What you should know about featured snippets
Recently my agency Ghergich & Co. teamed up with SEMrush to conduct an in-depth study on featured snippets. SEMrush generously compiled and shared 1,400,000 featured snippets from their database for us to analyze.
What makes this study different?
Our study focused on 30 questions, prepositions, and comparison search phrases instead of a random set of keywords.
Anecdotally, many other SEOs and I saw that pages that answer questions — such as who, what, when, where, and how — tend to be great at earning featured snippets.
Our goal was to see if our “gut feelings” were backed by data. In most cases they were, but with a few surprising caveats. Let’s dive into the findings.
Featured snippet questions
- The questions group as a whole is fantastic at earning featured snippets, especially paragraph snippets.
- “How” (46.91%) and “Have” (17.71%) significantly outperformed the other questions when it came to earning lists.
- “Which” (16.20%) was the top performer by a wide margin for earning tables.
Breakdown of featured snippet questions:
Featured snippet prepositions
- The prepositions group, as a whole, earned lists at the highest rate of any group.
- “For” (11.38%) was best at earning table snippets.
- “Like” (94.09%) was the best at earning paragraph snippets.
Breakdown of featured snippet prepositions
Featured snippet comparisons
- The comparison group as a whole excelled at earning tables.
- “Price” (38.56%) keywords earned tables at more than double the rate any other keyword in the group.
- Our “SEO gut” told us “vs” and “versus” keywords would rock at earning tables. Our gut was wrong. Instead, they were fantastic at earning paragraph snippets (99%).
Breakdown of featured snippet comparisons
Featured snippets overall breakdown
I find it interesting that each group of keywords had a very telling overall pattern.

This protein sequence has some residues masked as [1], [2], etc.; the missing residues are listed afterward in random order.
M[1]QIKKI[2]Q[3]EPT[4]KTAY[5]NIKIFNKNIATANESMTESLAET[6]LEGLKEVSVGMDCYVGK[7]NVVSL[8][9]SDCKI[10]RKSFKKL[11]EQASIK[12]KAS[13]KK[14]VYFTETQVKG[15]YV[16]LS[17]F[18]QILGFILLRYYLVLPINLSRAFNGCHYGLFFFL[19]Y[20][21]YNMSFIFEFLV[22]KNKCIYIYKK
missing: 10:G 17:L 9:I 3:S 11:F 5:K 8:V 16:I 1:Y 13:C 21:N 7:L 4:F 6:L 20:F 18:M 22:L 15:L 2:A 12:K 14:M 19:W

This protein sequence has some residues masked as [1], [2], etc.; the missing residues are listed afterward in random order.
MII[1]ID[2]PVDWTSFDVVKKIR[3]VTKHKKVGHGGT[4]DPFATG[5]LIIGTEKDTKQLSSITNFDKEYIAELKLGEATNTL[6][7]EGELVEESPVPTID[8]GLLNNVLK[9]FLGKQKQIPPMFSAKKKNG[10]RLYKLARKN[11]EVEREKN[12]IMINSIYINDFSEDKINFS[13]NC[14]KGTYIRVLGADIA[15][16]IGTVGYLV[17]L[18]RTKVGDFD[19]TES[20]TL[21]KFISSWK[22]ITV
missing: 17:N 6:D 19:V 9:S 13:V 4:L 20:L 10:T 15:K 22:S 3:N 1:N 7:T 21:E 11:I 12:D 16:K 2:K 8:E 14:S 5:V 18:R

The comparison group earning 11.72% tables seems like a low number. Remember, though, that the content has to exist in the top 10 search results and be in a proper table format.
In my opinion, there are many cases where Google simply does not have a good table to show, so it defaults to an easier format, like paragraphs.
Optimal featured snippet lengths
Key findings: Featured snippet paragraph lengths
The optimal length of a featured snippet paragraph is roughly 40 to 50 words, or around 300 characters. An earlier study by SEMrush also showed 40 to 50 words to be sweet spot for paragraphs, so I feel confident in this number.
Key findings: Featured snippet list lengths
The average number of items in a list was four, but that number is not what we should focus on. Instead, focus on the maximum number of items in the list. Here’s why that matters:
When creating a list, it’s a good idea to make it longer than the eight-item maximum (when possible). This prompts Google to display the “More Items…” text, which can lead to better engagement.
For that same reason, make each bulleted item have enough words in it so Google truncates each item. This can also be helpful if your list is shorter than eight items.
Key findings: Featured snippet table lengths
Like with lists, focus on the fact that Google is going to show a maximum of three columns and up to nine rows per table.
A few things are going on here:
- You can see Google is showing “143 more rows,” just like it does with lists.
- However, the website Restaurant Meal Prices is actually outranking the best source for this information: Denny’s themselves.
- The problem is that Denny’s does not have their data formatted the way Google wants to display it — in a table.
- Google used to show “more columns,” but seems to have dropped that support and now just picks the most relevant 3 rows.
- Clearly my new low-carb diet is not affecting my search behavior.
Practical application #1: Snatch featured snippets from competitors
- Review your top 10 rankings for keywords that show featured snippets, but that someone else is ranking for.